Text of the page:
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Clin Pharmacol Ther. 2018 Jun;103(6):1093-1099. doi: 10.1002/cpt.884. Epub 2017 Nov 22.

Generic Versions of Narrow Therapeutic Index Drugs: A National Survey of Pharmacists' Substitution Beliefs and Practices.

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Program on Regulation, Therapeutics, and Law (PORTAL), Division of Pharmacoepidemiology and Pharmacoeconomics, Department of Medicine, Brigham and Women's Hospital and Harvard Medical School, Boston, Massachusetts, USA.
Office of Generic Drugs, Center for Drug Evaluation and Research, Food and Drug Administration, Silver Spring, Maryland, USA.
Mongan Institute for Health Policy Center, Massachusetts General Hospital and Harvard Medical School, Boston, Massachusetts, USA.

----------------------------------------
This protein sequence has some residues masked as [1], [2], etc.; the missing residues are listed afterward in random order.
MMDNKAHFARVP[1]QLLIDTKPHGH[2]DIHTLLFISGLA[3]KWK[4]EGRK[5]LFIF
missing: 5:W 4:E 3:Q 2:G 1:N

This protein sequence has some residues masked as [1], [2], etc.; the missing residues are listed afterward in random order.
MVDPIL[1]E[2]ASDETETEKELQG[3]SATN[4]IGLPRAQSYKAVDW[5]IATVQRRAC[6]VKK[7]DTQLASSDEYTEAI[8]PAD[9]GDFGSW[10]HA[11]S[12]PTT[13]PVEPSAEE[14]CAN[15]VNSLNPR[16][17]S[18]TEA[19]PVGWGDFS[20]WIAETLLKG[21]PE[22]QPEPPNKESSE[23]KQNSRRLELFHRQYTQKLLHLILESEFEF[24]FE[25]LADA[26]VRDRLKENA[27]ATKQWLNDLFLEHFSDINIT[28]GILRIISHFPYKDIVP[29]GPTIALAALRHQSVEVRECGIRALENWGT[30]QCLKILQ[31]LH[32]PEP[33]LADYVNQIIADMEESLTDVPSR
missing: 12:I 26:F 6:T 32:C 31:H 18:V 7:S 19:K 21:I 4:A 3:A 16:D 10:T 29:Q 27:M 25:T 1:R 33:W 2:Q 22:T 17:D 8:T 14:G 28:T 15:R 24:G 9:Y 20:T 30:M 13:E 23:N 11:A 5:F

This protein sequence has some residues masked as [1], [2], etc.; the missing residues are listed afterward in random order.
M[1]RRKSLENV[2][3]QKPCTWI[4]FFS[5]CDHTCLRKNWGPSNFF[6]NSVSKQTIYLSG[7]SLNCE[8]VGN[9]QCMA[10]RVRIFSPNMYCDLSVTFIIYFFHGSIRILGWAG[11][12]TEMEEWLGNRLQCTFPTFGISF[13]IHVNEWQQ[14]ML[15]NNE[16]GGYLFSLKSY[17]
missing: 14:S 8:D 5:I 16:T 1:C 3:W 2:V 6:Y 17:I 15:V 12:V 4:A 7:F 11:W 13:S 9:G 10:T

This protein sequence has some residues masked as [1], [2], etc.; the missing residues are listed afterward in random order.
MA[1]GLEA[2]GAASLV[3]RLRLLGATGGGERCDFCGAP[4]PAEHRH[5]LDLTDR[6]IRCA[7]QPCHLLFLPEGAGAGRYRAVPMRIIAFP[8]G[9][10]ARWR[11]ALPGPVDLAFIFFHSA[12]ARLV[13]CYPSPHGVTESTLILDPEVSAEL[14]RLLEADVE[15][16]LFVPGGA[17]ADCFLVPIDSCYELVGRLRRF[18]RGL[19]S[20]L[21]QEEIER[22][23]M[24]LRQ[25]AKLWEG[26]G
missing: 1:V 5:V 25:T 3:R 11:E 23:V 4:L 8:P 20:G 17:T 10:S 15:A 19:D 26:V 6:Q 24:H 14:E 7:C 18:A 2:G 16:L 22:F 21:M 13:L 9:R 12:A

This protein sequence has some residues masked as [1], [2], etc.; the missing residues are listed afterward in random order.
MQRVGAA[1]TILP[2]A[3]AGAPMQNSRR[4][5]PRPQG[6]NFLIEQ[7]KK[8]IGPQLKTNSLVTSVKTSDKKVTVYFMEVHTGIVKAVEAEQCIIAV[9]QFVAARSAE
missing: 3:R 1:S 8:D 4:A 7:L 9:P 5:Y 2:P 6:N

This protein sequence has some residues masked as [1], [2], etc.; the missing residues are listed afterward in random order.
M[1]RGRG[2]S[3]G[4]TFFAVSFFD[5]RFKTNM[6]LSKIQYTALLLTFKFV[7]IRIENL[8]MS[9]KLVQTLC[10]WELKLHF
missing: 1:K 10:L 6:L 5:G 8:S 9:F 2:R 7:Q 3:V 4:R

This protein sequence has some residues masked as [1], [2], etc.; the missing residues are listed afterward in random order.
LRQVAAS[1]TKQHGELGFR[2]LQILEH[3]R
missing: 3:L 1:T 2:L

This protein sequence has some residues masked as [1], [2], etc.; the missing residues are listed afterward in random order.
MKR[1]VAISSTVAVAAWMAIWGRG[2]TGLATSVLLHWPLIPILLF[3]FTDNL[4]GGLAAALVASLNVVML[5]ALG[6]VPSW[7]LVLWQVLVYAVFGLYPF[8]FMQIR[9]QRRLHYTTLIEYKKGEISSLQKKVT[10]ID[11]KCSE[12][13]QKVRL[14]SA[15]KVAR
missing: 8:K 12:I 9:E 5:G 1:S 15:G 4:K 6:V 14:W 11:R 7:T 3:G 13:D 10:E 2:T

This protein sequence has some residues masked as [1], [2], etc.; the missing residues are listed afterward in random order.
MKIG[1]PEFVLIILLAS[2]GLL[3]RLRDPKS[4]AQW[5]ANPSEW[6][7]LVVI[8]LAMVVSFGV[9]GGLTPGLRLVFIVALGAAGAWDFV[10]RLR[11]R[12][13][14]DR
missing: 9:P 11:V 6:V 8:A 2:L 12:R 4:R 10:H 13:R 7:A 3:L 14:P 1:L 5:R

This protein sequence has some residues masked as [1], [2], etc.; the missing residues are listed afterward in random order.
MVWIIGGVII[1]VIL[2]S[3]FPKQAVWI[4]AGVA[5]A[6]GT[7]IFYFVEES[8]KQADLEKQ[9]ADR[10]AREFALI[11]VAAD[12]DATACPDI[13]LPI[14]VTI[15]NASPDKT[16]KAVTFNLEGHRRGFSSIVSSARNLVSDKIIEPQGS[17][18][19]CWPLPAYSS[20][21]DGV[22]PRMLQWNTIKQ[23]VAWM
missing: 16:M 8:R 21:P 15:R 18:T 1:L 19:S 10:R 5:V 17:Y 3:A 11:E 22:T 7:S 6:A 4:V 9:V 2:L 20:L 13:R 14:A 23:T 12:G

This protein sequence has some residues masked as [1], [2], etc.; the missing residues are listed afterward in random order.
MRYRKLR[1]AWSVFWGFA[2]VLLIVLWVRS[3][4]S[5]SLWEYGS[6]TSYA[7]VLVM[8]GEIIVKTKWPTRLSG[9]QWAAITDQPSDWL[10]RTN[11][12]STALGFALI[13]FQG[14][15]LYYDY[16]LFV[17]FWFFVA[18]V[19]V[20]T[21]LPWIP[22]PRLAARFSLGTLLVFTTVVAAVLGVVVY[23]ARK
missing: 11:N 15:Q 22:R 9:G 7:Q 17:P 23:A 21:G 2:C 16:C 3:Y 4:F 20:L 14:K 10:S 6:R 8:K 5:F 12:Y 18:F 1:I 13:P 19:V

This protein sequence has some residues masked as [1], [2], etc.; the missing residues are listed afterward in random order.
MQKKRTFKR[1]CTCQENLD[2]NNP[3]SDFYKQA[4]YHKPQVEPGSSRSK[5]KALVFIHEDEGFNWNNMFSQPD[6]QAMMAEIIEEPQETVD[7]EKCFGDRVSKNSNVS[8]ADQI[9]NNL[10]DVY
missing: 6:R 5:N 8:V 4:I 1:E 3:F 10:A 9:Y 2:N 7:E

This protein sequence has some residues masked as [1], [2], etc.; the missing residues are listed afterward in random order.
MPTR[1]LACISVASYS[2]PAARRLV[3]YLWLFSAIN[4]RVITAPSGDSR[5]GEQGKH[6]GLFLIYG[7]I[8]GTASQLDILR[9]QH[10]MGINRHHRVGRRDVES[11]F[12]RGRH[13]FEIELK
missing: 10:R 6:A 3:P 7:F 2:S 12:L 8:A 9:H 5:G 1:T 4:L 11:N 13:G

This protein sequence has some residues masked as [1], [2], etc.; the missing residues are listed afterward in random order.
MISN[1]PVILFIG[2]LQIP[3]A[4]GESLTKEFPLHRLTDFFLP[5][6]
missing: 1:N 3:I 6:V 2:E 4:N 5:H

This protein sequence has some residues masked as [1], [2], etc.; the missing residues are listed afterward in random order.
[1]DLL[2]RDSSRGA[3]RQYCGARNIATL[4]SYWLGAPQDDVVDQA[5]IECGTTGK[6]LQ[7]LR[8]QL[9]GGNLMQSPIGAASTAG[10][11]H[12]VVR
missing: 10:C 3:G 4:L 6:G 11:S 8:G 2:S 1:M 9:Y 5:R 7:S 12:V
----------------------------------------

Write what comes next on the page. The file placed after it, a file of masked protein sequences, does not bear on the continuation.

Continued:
Small changes in bioavailability of narrow therapeutic index (NTI) drugs can alter clinical outcomes, raising concern over generic NTI substitution. We surveyed pharmacists to identify their perceptions of generic NTI drugs, their frequency of performing generic NTI substitution, and predictors of this behavior. Of 710 respondents (33% response rate), 87% perceived generic NTI drugs as effective as their brand-name versions and 94% as safe. Whereas 82% almost always performed generic NTI substitution for initial prescriptions, only 60% did for refills. Pharmacists in non-chain settings (odds ratio (OR) = 2.37; 95% confidence interval (CI) = 1.40-4.02), in practice longer (per year OR = 1.04; 95% CI = 1.02-1.06), in states with affirmative patient consent laws (OR = 1.88; 95% CI = 1.06-3.32), and in states with NTI-specific substitution requirements (OR = 1.95; 95% CI = 1.16-3.26) were more likely not to substitute initial prescriptions. Education of non-chain and veteran pharmacists and elimination of affirmative patient consent and NTI-specific substitution requirements could increase generic NTI substitution.


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